Noroviruses are one of the primary causes of acute gastroenteritis in man in the developed world, yet may also cause acute and persistent infections in animals. The study of noroviruses has been largely hindered by the lack of an efficient cell culture system for the viruses which infect humans. However, new advances in molecular techniques and the identification of animal noroviruses have led to a recent increase in our understanding of the structure and function of the virus, as well as the proteins encoded by the positiveā€stranded ribonucleic acid (RNA) genome. Our knowledge of the molecular mechanism of norovirus genome translation and replication lags behind that of many positiveā€stranded RNA viruses but recent studies have highlighted some unique and interesting features of these economically important pathogens.

Key Concepts:

  • The causative agent of norovirus disease is a small RNA virus.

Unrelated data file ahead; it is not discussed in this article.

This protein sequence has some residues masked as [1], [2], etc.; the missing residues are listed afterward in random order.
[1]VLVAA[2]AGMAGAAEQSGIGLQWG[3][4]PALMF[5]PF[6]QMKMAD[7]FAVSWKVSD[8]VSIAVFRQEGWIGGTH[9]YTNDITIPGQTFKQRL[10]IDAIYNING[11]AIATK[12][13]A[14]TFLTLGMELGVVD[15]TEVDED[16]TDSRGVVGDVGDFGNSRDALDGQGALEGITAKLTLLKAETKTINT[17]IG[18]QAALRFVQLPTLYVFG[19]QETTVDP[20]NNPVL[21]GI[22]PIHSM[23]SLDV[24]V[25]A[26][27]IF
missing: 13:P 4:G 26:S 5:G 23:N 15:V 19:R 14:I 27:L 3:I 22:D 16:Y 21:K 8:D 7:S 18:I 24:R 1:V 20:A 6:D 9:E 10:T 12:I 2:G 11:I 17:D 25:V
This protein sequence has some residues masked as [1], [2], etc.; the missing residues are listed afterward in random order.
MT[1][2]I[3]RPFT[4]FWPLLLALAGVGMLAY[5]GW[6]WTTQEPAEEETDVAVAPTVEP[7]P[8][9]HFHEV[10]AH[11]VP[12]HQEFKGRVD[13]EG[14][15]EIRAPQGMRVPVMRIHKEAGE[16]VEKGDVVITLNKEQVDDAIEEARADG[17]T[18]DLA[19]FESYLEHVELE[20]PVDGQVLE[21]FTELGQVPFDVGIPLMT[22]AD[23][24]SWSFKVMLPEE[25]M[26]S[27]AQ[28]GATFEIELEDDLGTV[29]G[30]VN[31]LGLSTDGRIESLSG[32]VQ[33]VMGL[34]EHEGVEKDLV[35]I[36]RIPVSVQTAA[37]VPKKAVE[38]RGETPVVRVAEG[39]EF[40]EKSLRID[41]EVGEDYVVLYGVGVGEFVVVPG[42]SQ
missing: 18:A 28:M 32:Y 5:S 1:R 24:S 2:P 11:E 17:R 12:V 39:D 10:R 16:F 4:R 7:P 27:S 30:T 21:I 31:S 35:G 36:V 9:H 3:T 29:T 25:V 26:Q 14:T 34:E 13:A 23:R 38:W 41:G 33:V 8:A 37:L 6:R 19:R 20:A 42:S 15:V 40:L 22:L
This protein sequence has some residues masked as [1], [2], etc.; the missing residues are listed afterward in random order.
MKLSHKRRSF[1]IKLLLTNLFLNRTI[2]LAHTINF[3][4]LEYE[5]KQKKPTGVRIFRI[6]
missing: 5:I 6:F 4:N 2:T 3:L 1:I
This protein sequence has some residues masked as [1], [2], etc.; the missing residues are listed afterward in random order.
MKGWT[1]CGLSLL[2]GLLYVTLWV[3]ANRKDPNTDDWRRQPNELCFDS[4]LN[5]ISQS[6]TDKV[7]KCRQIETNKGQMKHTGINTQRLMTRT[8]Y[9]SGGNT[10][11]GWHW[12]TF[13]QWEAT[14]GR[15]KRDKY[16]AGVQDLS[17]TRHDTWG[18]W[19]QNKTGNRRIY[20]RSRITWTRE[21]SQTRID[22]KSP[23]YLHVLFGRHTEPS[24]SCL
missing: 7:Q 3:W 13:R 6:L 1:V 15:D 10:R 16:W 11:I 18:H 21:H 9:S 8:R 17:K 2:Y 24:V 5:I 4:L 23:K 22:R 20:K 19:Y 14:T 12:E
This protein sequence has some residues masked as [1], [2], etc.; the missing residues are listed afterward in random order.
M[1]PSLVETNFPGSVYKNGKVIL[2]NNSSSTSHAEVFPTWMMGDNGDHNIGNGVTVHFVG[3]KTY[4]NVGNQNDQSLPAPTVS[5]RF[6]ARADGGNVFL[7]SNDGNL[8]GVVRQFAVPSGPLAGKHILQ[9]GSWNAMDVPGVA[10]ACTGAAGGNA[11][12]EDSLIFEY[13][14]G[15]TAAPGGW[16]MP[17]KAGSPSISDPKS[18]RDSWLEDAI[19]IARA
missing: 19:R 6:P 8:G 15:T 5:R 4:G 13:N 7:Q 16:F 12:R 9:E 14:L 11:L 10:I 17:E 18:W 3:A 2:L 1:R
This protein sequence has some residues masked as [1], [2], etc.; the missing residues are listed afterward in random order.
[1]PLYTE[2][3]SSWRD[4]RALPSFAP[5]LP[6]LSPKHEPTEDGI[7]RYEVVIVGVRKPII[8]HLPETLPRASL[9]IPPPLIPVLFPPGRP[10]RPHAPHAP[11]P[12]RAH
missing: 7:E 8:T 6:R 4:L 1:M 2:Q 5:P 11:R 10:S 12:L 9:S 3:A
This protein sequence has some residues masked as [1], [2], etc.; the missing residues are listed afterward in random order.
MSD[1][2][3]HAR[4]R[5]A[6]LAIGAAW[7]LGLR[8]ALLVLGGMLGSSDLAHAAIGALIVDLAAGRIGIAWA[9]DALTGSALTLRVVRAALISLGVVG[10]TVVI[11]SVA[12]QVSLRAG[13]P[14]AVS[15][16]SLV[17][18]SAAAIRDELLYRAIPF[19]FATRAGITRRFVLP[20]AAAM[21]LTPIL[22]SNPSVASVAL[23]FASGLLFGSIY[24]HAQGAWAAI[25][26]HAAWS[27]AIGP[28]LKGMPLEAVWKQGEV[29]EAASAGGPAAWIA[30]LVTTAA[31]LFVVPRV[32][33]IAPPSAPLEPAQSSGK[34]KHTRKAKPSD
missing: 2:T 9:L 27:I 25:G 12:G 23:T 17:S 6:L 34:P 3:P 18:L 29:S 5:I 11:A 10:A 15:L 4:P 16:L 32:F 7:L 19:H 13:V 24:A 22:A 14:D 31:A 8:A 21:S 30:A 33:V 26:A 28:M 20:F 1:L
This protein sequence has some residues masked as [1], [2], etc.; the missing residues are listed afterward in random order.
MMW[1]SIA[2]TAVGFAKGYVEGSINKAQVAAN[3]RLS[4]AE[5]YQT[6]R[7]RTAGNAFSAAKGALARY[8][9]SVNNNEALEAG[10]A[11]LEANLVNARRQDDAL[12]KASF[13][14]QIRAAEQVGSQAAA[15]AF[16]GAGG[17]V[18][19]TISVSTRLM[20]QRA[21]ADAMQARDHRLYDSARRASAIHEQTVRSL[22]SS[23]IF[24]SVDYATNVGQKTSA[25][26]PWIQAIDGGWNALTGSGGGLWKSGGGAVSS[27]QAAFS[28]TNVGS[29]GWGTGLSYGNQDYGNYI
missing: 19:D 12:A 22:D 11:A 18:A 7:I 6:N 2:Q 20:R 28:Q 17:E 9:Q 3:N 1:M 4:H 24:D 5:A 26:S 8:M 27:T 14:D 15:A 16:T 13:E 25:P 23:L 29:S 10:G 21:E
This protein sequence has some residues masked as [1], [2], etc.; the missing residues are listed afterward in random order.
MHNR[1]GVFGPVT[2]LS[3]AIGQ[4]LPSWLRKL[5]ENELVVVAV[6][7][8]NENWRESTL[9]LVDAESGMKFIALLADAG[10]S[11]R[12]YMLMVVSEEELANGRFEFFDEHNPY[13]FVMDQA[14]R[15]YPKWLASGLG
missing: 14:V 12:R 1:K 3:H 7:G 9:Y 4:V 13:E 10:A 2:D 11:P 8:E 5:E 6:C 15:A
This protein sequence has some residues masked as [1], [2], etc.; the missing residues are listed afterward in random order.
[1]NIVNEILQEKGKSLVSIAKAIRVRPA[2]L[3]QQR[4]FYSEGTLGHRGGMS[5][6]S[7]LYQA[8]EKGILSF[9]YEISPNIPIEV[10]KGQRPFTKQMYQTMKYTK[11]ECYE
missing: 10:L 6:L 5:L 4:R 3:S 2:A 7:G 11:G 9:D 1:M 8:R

• The virus replicates in the gastrointestinal tract of its host.

  • Noroviruses infect a wide range of mammals, including humans where they represent a significant cause of viral gastroenteritis.

  • Noroviruses are highly transmissible and capable of causing serious epidemics.

  • Norovirus virions have icosahedral symmetry.

  • The norovirus genome is positive sense, meaning it is directly translated into proteins.

  • Norovirus genome replication is thought to occur through an antigenome intermediate.

  • The replication process takes place in the cytoplasm of infected cells.

  • Reverse genetics systems are available for some noroviruses allowing detailed investigation of their replication strategies and the molecular determinants of their pathogenicity.

Keywords: Norwalk virus; norovirus; calicivirus; gastric flu; gastroenteritis

Figure 1.

The Norovirus genus is one of four recognized genera of Caliciviruses. There are also two additional proposed genera (Recovirus (e.g. Tulane virus) found in rhesus macaques and Beco/Nabo‐virus (e.g. Newbury‐1) found in bovines). Noroviruses infect a wide range of mammals, a list that is continually expanding. Subclassification into genogroups (GI‐V) and multiple genotypes is based on partial genome sequencing (traditionally capsid and polymerase).

Figure 2.